Baptiste said while she was disappointed at not medalling, she felt good at getting to the finals. “I feel good. I am a bit disappointed I did not get a medal but to be honest, I am not that disappointed because if you had told me at the beginning of the year that I would be in the final, I would have doubted myself. To come here and run under 11 seconds and make it to the finals is a great accomplishment,” she said.

Baptiste said she knew she was not going to see any one of her rivals on the inside because of where she was drawn. “So Tori had a great start  and I just tried to feed off her and when I felt Blessing coming on the outside at the end, I just tried to hold my form and hope that I was one of the top three because  it was hard to see the others. I ran as hard as I could and that is just what I had in my legs for this race.”

She too is eyeing a medal in the sprint relay. “I think all of us are focused for the 4x100. We all know that we have the foot speed but it is not about that, it is about passing the baton and we have been working with Ato (Boldon) on our handoffs and things have been going great, so we look forward to performing really good.”

Baptiste is hopeful that the support will continue. “I want the people of T&T to be happy especially I was happy that Michele was in the final. To watch a championship meet and see two T&T ladies in the finals for the first time in history, has to make you happy.”

The other T&T sprinter, Semoy Hackett, ran a season best of 11.13 but could only finished fifth in her semifinal. She too, was pleased with her performance. “I was happy as this was my goal to do a best time and prepare for the 200 metres and then the 4x100 relays.”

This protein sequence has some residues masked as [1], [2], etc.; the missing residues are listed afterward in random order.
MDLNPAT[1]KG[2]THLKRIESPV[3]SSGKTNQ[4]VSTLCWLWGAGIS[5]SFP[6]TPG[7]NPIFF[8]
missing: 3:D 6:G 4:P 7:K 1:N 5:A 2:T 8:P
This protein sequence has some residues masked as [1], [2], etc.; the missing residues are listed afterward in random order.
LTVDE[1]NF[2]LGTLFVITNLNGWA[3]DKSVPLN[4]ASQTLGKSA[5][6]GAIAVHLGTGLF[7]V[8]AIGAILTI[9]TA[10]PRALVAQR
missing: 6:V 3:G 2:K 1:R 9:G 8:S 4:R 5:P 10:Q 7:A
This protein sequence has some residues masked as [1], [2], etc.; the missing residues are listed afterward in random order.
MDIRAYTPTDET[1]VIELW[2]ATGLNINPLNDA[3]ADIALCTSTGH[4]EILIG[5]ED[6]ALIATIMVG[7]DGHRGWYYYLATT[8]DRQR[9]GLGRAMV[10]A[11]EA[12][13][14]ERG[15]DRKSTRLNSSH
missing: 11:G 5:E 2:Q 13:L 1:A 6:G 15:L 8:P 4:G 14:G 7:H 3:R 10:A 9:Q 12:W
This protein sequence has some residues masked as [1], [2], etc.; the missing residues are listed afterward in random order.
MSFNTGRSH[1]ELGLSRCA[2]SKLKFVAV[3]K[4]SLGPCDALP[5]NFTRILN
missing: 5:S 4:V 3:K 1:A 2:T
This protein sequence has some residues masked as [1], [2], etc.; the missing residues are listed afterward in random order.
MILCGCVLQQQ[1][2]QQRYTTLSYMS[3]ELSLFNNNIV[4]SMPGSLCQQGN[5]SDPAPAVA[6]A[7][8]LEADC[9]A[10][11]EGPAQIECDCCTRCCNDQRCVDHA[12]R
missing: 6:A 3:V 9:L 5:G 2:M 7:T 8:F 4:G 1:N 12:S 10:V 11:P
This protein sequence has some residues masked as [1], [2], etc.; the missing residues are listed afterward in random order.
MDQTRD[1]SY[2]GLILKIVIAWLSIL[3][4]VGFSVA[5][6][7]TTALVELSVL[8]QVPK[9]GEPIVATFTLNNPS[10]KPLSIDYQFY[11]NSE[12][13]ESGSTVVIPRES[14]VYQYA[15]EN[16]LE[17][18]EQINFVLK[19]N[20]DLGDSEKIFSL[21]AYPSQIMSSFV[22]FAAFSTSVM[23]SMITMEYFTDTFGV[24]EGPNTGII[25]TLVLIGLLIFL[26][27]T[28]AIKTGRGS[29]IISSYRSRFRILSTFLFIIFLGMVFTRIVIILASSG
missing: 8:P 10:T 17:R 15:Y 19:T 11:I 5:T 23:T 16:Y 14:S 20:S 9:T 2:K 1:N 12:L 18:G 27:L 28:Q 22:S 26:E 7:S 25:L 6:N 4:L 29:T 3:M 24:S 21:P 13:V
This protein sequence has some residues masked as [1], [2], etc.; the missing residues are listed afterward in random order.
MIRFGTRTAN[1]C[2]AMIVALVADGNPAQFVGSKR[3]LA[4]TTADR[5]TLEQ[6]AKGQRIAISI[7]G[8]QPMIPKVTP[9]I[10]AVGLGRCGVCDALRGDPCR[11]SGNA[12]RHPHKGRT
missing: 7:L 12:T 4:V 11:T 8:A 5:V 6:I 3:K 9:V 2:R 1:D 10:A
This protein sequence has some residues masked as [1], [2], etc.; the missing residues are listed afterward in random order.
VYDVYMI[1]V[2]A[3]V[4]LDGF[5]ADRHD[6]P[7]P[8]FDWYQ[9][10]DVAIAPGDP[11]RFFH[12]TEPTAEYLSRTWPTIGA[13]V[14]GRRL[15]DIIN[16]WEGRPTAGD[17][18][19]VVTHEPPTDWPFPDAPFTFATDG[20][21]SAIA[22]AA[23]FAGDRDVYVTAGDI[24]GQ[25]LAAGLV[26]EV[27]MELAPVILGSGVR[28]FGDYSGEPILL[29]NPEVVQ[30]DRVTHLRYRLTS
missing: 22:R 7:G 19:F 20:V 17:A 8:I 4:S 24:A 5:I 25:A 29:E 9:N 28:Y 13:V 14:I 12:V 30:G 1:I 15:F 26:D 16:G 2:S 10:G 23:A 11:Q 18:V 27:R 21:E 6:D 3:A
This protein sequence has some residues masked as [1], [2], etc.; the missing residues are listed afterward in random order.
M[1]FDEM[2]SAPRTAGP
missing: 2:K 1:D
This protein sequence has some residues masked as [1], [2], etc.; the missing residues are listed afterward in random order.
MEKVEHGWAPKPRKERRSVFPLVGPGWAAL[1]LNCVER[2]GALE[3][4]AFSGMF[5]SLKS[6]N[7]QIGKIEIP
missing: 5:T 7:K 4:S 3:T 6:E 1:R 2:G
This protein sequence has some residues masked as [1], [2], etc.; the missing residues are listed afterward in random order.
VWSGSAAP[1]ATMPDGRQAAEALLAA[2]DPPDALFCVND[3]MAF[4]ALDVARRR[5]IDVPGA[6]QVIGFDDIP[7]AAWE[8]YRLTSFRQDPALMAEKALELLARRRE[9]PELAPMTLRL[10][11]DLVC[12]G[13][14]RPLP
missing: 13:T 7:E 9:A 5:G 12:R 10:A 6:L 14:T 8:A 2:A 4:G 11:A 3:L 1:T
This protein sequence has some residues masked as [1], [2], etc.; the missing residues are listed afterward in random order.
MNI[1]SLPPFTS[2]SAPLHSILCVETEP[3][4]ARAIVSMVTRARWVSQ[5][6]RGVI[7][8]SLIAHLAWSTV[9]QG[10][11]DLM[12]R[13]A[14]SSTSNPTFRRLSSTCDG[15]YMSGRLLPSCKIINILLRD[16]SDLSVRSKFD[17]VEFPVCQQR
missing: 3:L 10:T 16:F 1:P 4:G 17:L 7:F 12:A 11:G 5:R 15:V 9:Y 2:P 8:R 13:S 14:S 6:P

Like another fellow from T&T with the same first name, Machel Cedenio will be hoping to perform ‘like a boss’, when he tackles a high quality field in the men’s 400 metres final at the World Championships here in Beijing, tomorrow. Cedenio finished third in his semifinal yesterday to progress as one of two fastest losers from the three semifinals.

United States' Lashawn Merritt won the event from South Africa's Wayde Van Niekerk. “I would not change anything but overall it was a good race. I listened to my coach and I went out, which I don’t normally do. I didn’t feel like how I normally feel coming home, but it was still a decent run,” Cedenio told the T&T Guardian.

Cedenio, 19, will be the youngest in tomorrow’s final. Among the men he will face is Olympic champion Kirani James of Grenada, who advanced after winning his semifinal in 44.16 secs. James will attempt to regain the world title he first won in Daegu, South Korea in 2011. Luguelin Santos followed James as the only two qualifiers from the first semifinal and in the process a Dominican Republic record of 44.26.